Take a deep breath of the fresh mountain air, gaze upon a backdrop of jagged peaks and get ready to spot a grizzly bear paw print or two as you head into the Canadian Rocky Mountains...
There are three species of bear in Canada, two of which occur in the Rocky Mountains; the brown bear (or grizzly) and black bear (which are often brown!) as well as wolves, coyotes, lynxes and cougars. You would be very lucky to see any of these, though keep your eyes open for footprints or other evidence.
There’s a wide variety of food on offer, with plenty of international flavours, to more distinctly Canadian treats. Poutine – French fries covered in gravy and cheese curds – is recognised as the official national dish, and originated from Quebec in the 50s.
The Canadian Rockies range spans almost 1500km and forms the vast watershed of the Continental Divide, separating rivers flowing to the Pacific, Arctic and Atlantic Oceans. Their creation took 100 million years, from the collision of the North American and Pacific continental plates about 200 million years ago.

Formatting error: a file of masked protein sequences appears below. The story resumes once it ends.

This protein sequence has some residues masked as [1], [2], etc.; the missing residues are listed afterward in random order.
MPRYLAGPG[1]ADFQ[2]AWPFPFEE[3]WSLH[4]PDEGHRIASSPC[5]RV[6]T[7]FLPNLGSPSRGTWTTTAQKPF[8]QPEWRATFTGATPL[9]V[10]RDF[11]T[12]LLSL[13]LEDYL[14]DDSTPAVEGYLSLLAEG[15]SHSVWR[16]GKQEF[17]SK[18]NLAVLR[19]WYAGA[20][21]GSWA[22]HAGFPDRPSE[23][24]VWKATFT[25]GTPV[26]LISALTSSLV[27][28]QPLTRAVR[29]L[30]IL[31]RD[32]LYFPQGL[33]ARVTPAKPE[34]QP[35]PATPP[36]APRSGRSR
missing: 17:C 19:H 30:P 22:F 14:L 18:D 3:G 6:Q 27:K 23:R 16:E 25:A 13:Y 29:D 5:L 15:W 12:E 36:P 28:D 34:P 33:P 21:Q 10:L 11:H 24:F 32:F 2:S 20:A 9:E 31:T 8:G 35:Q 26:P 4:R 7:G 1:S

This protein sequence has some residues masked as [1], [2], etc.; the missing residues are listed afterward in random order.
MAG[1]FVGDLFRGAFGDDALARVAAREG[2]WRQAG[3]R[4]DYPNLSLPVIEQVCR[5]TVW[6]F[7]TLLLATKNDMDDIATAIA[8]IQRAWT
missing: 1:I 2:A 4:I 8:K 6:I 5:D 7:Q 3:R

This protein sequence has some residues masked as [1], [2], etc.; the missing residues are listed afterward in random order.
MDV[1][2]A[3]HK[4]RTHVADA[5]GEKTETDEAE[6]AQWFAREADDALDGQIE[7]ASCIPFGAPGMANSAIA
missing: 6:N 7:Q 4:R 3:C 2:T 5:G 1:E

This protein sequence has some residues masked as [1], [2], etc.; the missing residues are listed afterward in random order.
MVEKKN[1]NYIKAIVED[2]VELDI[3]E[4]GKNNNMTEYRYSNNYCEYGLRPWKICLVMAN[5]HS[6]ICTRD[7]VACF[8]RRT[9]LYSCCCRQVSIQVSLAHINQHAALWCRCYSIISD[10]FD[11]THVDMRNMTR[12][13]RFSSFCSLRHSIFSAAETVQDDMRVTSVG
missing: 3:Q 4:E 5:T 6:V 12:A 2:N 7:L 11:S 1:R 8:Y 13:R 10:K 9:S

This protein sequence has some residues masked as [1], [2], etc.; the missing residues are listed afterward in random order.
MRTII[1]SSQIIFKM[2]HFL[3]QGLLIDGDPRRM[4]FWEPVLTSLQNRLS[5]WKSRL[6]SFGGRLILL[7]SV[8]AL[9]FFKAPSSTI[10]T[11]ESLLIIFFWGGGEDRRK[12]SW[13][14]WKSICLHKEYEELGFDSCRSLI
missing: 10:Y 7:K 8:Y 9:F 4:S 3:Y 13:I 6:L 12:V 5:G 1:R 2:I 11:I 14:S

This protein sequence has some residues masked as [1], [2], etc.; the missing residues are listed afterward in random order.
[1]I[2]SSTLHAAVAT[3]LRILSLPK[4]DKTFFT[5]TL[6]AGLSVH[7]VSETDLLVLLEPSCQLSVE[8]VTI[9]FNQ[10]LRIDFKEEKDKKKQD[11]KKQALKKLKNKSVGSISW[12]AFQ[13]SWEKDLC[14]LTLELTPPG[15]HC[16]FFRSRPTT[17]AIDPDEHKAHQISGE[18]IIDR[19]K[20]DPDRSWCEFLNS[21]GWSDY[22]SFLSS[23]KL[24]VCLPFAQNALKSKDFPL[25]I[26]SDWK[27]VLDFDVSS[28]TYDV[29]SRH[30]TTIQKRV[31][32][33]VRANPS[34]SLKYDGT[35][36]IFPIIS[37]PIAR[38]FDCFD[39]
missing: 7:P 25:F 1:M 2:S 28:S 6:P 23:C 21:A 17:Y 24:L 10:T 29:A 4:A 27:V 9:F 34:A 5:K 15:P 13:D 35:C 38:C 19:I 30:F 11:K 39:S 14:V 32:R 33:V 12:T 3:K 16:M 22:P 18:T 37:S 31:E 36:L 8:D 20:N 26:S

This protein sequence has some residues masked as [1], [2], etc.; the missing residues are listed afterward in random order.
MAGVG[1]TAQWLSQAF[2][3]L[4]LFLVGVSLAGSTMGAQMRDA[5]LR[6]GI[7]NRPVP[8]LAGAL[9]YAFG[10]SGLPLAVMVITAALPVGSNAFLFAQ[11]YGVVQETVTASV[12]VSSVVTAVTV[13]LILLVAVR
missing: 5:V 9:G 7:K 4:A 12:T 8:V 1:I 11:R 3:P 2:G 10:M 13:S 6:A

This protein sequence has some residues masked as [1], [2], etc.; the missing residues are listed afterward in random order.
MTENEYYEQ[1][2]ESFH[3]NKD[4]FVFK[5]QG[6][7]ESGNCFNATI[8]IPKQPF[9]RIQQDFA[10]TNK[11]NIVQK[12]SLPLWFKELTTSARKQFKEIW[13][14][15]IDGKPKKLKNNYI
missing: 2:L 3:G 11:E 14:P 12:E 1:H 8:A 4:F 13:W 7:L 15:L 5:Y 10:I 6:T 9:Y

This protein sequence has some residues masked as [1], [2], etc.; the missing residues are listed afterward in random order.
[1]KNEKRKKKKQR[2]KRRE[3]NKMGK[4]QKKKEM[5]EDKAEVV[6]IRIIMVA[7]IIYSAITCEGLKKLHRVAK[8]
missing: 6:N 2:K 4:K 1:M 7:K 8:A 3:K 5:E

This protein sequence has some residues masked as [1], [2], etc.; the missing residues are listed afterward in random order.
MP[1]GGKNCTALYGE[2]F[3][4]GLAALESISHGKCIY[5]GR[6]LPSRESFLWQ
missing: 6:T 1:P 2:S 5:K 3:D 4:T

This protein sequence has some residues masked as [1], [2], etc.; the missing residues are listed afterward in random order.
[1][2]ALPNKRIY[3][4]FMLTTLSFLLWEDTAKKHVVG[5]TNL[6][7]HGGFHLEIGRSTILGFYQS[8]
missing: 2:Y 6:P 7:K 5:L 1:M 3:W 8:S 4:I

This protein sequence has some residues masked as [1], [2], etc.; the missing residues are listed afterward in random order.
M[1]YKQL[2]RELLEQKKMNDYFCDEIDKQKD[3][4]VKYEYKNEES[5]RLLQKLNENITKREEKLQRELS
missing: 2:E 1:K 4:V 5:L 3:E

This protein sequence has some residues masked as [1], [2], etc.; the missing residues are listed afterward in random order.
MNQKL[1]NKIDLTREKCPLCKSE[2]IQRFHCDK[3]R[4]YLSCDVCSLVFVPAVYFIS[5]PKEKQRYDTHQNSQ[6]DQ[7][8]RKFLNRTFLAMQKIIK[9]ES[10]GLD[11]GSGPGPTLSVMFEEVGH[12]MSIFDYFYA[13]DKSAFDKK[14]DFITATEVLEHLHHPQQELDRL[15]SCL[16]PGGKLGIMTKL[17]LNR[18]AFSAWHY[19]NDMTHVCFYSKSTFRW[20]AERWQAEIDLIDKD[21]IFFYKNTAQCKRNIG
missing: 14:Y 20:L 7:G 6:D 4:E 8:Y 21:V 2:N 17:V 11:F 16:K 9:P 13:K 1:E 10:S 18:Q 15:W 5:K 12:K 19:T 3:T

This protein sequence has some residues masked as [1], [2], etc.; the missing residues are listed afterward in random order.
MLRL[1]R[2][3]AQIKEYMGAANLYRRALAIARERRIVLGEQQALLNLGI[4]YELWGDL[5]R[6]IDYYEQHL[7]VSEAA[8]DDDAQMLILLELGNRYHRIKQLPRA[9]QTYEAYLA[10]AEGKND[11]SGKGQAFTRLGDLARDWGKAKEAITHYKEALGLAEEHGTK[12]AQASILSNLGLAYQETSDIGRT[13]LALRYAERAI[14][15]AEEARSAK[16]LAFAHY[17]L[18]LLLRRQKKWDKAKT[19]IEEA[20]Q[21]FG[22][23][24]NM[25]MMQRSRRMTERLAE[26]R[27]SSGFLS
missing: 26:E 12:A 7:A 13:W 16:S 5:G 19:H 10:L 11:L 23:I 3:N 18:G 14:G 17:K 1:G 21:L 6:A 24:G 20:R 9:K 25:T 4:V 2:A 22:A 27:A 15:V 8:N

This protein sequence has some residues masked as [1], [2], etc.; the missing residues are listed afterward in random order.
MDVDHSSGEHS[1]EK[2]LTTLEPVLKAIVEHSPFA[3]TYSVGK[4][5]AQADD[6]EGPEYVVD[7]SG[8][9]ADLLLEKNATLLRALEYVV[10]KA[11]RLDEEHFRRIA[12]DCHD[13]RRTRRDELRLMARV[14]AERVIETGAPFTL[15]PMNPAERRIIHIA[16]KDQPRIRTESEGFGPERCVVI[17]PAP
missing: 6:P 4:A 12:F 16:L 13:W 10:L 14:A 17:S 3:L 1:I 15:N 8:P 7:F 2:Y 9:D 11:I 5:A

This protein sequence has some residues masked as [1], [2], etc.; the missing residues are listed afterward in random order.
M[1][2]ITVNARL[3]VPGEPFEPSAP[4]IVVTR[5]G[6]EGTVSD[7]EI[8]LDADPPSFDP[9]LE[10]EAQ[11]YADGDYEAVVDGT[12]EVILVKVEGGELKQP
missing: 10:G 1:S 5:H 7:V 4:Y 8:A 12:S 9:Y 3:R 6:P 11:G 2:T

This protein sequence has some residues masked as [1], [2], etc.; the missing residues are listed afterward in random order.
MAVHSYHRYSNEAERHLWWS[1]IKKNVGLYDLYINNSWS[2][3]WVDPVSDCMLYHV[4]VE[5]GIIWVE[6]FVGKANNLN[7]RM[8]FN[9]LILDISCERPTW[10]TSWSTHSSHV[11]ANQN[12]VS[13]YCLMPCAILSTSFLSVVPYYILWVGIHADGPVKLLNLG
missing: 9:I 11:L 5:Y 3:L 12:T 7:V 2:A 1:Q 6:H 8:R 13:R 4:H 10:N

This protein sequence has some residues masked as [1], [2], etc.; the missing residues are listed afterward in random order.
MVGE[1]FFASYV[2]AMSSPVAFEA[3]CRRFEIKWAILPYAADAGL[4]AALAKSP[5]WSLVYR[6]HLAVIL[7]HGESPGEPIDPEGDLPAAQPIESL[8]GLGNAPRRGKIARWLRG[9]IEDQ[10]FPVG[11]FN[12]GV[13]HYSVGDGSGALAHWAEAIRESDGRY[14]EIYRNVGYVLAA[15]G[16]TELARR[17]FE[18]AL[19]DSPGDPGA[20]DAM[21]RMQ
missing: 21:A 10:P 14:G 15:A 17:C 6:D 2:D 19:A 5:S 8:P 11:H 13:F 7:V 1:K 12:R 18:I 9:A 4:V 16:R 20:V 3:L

Summer is warm throughout the country. In the mountains temperatures are usually cooler especially towards the start of autumn, and early mornings and late evenings can be quite chilly. It can snow on higher ground as late as June, and lakes can still be frozen.
The best time to travel is in July or September.
WHAT TO READ
Fiction / Autobiography:
- Extreme Frontiers - Charley Boorman
- The Revenant - Michael Punke
- Icefields- Thomas Wharton
- Green Grass, Running Water- Thomas King
Want to go there? Explore it on foot!